Oddly enough, the only thing Haligonians seem to love more than painting and hiding rocks is to find them dropped randomly throughout the city.
After all, that simple concept has really grown in popularity since Stillwater Lake-resident Ivan Graham casually started the Halifax Rocks Facebook group as a way to share a “wee bit of fun” with fellow residents in HRM.
“After a year, we had about 500 members and after two years, it grew to about 5,000,” says Graham of the Facebook group he created in 2017. “Now it’s grown to 14,000.”
Graham was inspired to create the local group after reading an article about a similar concept in Winnipeg, which itself was likely influenced by the Kindness Rocks Project.
Originated in 2015, that idea was born after a woman named Megan Murphy began leaving rocks with inspirational messages on a beach on Cape Cod.
On the surface, the idea behind Halifax Rocks is simple enough: be creative and paint a rock including details on the back directing finders to the Halifax Rocks Facebook page, then leave it in a public place for others to find.
People are welcome to keep or move the rocks, but those who do come across the painted rocks are encouraged to take a photo and share it on the group’s Facebook page in order to extend the joy.
“What I enjoy is the variety of rocks that we get,” says Graham. “We get everything from kids two or three years of age and they’re just putting splotches of paint on a rock to accomplished artists that are just incredible.”
Although the concept is simple, there are a few guidelines participants are encouraged to follow.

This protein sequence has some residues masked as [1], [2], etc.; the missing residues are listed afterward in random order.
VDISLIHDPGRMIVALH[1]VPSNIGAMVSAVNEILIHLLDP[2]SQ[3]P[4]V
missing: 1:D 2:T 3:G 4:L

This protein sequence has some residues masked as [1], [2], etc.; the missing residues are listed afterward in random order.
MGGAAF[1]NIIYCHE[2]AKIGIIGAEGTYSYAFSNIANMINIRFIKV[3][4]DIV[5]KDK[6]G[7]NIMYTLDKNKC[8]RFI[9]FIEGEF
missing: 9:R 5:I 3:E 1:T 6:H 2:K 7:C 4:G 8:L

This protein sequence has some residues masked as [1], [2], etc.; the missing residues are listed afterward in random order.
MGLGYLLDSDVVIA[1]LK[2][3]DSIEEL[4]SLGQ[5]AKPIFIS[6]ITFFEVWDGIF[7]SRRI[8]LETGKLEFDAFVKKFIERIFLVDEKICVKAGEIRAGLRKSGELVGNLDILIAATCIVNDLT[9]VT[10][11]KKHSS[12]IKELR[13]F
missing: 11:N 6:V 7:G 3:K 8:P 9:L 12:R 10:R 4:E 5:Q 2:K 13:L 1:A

As noted on the Facebook group page, people shouldn’t hide rocks on private property or in cemeteries. As well, Graham asks that people purchase rocks from craft stores or garden centers instead of removing from provincial parks, private property or beaches.
“If everybody went to the beach and got a bucket of rocks,” adds Graham. “There wouldn’t be many beaches left.”
Prior to the COVID-19 pandemic, Graham saw the growth of the group expand steadily and says tourists often participated as well, moving rocks around the province or even taking them overseas.
While the rocks haven’t travelled as much outside of HRM since the start of the pandemic, Graham admits the popularity hasn’t waned over the past year. In fact, for many the group has become a sanctuary of sorts throughout the pandemic.
“For people painting the rocks, it’s an artistic outlet and it’s also therapeutic for some folks. They find it very relaxing,” says Graham, who adds the act of hiding them also motivated many people feeling locked down in their homes to get outdoors.
“And if you’re out walking on one of these trails or in a park and you come across a rock, it just gives you a wonderful, good feeling — a feeling of joy.”
For Graham, the experience of creating the quick-growing group of hide-and-seekers has brought a great amount of satisfaction — knowing that during very uncertain times, his Facebook group has helped thousands remain steady as a rock.
“The greatest reward is seeing the enjoyment that people get out of it,” says Graham. “And occasionally, someone will find a rock that has a phrase or message on it and it’s so suitable for how they’re feeling that day that it has great meaning and that’s a good thing too.”
For more information on Halifax Rocks, visit their Facebook webpage.